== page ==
We are informed that the village of Burdett has been made defendant in two actions brought against it by residents of the village. Carl Bowers has commenced suit, demanding $2,500. damages alleged to have been sustained by him when the new state road was constructed. The road passes Bowers store, mall and residence owned by the plaintiff and in making the grade as laid out by the engineers the contractors cut away somewhat in front of ht Bowers property. The plaintiff alleges that he is deprived of ingress? and egress to his property by said action, and demands damages therefore. Mrs. Secor's, property adjoins Bowers property on the --?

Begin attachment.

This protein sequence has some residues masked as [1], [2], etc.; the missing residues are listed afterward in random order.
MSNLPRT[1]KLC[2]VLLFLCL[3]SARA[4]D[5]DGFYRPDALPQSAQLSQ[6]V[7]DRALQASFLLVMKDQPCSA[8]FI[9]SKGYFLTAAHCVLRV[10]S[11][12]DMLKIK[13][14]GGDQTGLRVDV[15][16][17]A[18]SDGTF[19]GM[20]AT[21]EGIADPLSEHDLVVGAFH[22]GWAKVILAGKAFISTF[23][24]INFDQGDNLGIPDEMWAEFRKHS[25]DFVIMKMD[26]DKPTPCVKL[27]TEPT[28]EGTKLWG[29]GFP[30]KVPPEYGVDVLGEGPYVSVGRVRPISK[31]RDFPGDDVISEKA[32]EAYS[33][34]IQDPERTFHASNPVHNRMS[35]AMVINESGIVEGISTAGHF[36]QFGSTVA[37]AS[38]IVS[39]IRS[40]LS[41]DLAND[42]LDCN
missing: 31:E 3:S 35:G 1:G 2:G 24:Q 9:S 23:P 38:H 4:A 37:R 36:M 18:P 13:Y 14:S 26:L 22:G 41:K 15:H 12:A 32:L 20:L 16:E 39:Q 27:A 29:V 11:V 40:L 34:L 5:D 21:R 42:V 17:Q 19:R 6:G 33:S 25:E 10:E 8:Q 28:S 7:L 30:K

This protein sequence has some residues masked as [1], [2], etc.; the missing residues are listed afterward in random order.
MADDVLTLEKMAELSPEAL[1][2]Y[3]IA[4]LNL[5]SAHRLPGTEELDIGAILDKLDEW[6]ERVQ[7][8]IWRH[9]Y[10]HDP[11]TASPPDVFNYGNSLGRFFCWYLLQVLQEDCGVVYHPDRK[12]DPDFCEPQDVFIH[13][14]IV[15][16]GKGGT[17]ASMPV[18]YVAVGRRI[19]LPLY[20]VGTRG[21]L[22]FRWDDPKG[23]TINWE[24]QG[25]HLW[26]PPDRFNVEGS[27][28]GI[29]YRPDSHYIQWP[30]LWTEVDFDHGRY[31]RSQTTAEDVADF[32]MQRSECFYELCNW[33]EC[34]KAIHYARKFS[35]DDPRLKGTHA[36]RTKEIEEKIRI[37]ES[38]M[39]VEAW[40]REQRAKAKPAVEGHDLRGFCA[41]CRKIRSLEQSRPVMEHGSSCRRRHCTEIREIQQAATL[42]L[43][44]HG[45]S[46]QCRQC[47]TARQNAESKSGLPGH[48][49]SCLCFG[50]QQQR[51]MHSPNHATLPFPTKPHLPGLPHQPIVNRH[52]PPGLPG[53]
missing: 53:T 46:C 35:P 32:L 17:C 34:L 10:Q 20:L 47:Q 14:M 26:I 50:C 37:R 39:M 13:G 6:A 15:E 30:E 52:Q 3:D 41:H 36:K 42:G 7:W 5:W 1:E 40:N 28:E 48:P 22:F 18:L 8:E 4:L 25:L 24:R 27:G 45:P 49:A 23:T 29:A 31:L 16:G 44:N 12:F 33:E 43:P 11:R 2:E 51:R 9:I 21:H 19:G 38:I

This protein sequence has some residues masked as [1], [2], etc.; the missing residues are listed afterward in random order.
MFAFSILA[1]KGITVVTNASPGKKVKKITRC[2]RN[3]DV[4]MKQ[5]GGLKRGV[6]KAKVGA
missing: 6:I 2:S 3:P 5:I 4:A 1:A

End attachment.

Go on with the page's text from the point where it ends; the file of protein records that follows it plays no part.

A MIDNIGHT TRAGEDY
An Insane Wife's Terrible Deed.